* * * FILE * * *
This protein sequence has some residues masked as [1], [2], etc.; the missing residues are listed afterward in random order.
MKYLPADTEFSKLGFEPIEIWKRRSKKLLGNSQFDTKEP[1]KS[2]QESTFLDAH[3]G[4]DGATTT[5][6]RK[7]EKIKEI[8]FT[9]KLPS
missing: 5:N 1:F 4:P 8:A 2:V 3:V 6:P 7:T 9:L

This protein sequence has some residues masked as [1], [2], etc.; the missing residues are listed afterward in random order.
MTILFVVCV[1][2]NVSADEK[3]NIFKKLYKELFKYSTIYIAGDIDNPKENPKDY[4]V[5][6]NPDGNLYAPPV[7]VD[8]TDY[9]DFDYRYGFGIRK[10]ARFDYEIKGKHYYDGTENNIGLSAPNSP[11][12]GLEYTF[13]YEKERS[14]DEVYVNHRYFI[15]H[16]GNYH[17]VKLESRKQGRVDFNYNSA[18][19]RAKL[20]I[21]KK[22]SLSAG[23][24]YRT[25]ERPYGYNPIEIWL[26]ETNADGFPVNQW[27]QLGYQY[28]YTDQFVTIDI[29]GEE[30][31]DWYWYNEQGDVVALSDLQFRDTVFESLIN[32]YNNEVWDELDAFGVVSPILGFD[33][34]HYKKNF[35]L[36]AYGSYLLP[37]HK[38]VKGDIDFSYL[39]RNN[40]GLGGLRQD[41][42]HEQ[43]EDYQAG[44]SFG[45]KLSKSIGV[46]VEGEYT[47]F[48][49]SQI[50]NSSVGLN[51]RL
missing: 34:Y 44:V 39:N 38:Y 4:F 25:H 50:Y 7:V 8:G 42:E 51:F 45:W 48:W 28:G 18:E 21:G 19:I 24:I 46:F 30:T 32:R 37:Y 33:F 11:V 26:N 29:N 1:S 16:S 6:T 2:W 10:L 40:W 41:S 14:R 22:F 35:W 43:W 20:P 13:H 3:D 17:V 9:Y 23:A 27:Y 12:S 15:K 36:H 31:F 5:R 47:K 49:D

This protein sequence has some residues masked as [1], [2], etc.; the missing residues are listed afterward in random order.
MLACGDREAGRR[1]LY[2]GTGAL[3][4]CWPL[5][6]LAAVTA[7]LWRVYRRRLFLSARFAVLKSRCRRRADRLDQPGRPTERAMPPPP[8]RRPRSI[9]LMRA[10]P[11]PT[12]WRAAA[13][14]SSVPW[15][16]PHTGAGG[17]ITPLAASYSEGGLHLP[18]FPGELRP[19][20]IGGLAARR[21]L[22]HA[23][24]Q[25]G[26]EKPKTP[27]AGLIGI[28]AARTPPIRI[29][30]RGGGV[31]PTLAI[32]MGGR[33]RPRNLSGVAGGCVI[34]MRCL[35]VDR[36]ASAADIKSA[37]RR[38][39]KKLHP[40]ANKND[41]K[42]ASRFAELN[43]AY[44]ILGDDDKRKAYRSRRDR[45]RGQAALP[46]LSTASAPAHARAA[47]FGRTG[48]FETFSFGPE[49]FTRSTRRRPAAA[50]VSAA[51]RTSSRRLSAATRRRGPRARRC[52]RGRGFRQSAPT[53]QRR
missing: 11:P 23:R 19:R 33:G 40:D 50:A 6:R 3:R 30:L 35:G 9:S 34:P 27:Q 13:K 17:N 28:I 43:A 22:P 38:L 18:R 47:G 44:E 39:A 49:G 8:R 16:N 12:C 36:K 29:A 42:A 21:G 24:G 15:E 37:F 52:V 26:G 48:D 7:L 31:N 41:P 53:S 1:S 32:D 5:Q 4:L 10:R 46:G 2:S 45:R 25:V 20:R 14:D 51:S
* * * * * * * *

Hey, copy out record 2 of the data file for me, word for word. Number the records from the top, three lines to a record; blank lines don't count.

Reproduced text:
This protein sequence has some residues masked as [1], [2], etc.; the missing residues are listed afterward in random order.
MTILFVVCV[1][2]NVSADEK[3]NIFKKLYKELFKYSTIYIAGDIDNPKENPKDY[4]V[5][6]NPDGNLYAPPV[7]VD[8]TDY[9]DFDYRYGFGIRK[10]ARFDYEIKGKHYYDGTENNIGLSAPNSP[11][12]GLEYTF[13]YEKERS[14]DEVYVNHRYFI[15]H[16]GNYH[17]VKLESRKQGRVDFNYNSA[18][19]RAKL[20]I[21]KK[22]SLSAG[23][24]YRT[25]ERPYGYNPIEIWL[26]ETNADGFPVNQW[27]QLGYQY[28]YTDQFVTIDI[29]GEE[30][31]DWYWYNEQGDVVALSDLQFRDTVFESLIN[32]YNNEVWDELDAFGVVSPILGFD[33][34]HYKKNF[35]L[36]AYGSYLLP[37]HK[38]VKGDIDFSYL[39]RNN[40]GLGGLRQD[41][42]HEQ[43]EDYQAG[44]SFG[45]KLSKSIGV[46]VEGEYT[47]F[48][49]SQI[50]NSSVGLN[51]RL
missing: 34:Y 44:V 39:N 38:Y 4:F 25:H 50:Y 7:V 8:G 42:E 51:F 45:W 48:W 28:G 18:E 21:G 19:I 24:I 46:F 30:T 32:R 37:Y 33:F 11:V 26:N 29:N 1:S 16:S 6:T 2:W 10:L 40:W 41:S 14:R 22:F 35:W 43:W 20:P 13:H 3:D 17:V 9:Y 23:A 27:Y 12:S 15:K 36:H 31:F 5:R 47:K 49:D